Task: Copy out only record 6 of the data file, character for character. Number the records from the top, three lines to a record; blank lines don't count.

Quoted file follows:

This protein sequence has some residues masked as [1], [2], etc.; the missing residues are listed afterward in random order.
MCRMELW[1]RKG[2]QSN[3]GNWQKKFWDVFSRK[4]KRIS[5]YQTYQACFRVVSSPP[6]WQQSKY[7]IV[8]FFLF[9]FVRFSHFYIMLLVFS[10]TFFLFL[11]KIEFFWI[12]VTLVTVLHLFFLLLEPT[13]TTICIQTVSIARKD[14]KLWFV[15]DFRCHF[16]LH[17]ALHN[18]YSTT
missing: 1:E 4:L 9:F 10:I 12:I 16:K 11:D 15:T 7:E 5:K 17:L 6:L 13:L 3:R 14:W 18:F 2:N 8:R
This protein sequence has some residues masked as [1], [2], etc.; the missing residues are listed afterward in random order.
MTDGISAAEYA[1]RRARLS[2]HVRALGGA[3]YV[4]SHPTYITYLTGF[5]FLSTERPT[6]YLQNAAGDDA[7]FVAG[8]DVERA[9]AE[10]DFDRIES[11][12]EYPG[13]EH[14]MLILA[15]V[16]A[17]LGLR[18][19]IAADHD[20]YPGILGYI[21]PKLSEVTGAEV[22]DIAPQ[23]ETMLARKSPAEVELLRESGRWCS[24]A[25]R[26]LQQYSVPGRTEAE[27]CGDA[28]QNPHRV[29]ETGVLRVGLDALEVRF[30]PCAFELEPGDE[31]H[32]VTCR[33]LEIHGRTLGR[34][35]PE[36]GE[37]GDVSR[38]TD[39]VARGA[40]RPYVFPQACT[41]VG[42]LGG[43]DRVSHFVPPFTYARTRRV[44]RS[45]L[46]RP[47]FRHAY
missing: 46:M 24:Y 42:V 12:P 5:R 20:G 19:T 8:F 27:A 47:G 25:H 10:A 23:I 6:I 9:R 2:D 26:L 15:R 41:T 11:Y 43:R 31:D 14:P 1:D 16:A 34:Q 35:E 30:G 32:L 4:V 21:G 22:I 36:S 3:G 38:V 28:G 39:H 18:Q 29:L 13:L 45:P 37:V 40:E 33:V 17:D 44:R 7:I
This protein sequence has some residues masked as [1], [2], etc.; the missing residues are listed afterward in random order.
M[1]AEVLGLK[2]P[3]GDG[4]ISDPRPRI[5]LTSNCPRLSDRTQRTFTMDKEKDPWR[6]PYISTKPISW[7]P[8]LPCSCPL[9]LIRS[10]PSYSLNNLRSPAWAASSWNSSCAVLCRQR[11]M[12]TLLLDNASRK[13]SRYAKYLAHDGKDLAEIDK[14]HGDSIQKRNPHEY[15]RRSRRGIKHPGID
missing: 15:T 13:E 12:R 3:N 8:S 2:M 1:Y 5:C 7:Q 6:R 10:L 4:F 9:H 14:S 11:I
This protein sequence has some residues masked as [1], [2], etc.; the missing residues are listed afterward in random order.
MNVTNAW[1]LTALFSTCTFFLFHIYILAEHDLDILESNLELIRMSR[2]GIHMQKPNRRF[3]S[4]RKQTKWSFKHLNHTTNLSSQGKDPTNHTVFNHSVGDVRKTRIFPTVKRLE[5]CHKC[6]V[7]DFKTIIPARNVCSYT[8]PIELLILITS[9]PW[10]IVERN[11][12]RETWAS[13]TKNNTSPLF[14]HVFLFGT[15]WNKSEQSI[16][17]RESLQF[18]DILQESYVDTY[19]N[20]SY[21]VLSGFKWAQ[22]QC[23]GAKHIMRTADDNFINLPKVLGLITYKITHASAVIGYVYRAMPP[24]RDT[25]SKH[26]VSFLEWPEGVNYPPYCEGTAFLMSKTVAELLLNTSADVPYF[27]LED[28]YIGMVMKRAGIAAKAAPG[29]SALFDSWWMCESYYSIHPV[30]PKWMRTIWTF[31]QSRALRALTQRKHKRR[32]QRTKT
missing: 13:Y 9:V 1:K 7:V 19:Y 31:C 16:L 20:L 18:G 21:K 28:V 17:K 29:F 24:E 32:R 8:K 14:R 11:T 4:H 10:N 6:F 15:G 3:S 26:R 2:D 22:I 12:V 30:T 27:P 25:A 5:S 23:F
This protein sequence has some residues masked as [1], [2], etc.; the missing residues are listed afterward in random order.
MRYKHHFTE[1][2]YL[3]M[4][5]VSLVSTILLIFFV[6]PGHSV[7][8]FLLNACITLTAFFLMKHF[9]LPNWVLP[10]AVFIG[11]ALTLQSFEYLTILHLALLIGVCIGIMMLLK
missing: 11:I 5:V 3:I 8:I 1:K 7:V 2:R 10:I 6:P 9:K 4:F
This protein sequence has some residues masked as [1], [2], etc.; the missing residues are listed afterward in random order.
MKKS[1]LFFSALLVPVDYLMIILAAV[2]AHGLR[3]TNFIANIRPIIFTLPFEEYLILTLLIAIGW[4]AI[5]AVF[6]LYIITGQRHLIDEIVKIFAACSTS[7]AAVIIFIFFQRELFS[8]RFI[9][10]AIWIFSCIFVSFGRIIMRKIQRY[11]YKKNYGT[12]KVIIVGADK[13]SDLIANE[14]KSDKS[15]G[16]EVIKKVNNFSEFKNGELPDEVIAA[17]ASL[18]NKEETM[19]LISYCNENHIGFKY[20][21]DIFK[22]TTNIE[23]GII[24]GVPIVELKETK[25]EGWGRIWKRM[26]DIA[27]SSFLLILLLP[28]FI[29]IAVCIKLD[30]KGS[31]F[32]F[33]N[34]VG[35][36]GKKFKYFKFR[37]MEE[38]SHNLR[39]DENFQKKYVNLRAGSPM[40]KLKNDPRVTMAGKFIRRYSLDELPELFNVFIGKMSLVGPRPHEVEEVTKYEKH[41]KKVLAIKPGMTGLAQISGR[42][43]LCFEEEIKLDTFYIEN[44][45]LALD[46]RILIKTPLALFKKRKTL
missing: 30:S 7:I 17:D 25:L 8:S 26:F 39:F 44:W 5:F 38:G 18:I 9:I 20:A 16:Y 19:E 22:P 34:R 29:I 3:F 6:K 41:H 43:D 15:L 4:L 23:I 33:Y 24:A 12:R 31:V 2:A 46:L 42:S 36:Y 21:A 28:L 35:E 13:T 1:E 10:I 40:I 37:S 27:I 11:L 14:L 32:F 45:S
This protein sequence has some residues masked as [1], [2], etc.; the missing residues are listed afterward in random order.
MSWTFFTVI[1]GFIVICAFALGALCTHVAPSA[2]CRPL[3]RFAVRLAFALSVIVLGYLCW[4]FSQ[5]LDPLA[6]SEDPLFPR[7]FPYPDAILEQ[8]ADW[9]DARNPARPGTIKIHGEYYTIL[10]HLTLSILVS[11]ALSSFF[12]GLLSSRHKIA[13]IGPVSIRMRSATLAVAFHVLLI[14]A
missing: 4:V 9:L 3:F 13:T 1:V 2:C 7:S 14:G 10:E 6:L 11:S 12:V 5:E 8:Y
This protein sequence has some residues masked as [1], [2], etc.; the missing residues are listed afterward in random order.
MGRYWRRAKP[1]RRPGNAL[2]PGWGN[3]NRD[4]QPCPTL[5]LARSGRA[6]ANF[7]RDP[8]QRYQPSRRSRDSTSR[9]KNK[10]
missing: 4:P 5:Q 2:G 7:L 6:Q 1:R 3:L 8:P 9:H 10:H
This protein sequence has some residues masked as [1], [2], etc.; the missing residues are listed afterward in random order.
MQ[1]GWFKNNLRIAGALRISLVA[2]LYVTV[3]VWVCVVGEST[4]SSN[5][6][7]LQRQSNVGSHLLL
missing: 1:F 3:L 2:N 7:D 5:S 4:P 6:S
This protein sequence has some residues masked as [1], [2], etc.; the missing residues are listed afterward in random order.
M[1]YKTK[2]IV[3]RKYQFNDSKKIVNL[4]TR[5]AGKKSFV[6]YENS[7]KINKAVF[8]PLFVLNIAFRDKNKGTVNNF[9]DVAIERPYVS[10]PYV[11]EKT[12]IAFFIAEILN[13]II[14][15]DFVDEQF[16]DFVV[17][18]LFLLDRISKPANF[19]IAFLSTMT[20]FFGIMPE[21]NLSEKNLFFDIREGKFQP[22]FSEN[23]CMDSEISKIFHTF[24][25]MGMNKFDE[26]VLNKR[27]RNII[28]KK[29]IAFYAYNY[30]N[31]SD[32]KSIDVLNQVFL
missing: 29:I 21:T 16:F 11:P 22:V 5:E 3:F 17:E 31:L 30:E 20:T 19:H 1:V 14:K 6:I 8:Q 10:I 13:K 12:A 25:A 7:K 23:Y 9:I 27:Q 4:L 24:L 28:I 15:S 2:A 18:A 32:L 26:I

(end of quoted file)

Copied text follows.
This protein sequence has some residues masked as [1], [2], etc.; the missing residues are listed afterward in random order.
MKKS[1]LFFSALLVPVDYLMIILAAV[2]AHGLR[3]TNFIANIRPIIFTLPFEEYLILTLLIAIGW[4]AI[5]AVF[6]LYIITGQRHLIDEIVKIFAACSTS[7]AAVIIFIFFQRELFS[8]RFI[9][10]AIWIFSCIFVSFGRIIMRKIQRY[11]YKKNYGT[12]KVIIVGADK[13]SDLIANE[14]KSDKS[15]G[16]EVIKKVNNFSEFKNGELPDEVIAA[17]ASL[18]NKEETM[19]LISYCNENHIGFKY[20][21]DIFK[22]TTNIE[23]GII[24]GVPIVELKETK[25]EGWGRIWKRM[26]DIA[27]SSFLLILLLP[28]FI[29]IAVCIKLD[30]KGS[31]F[32]F[33]N[34]VG[35][36]GKKFKYFKFR[37]MEE[38]SHNLR[39]DENFQKKYVNLRAGSPM[40]KLKNDPRVTMAGKFIRRYSLDELPELFNVFIGKMSLVGPRPHEVEEVTKYEKH[41]KKVLAIKPGMTGLAQISGR[42][43]LCFEEEIKLDTFYIEN[44][45]LALD[46]RILIKTPLALFKKRKTL
missing: 30:S 7:I 17:D 25:L 8:S 26:F 39:F 44:W 5:F 38:G 18:I 9:I 20:A 16:Y 19:E 22:P 34:R 29:I 3:F 6:K 41:H 43:D 15:L 4:L 23:I 33:Y 24:A 12:R 31:V 2:A 46:L 42:S 36:Y 21:A 28:L 35:E 13:T 1:E 10:I 40:I 37:S 27:I 11:L 14:L 32:F 45:S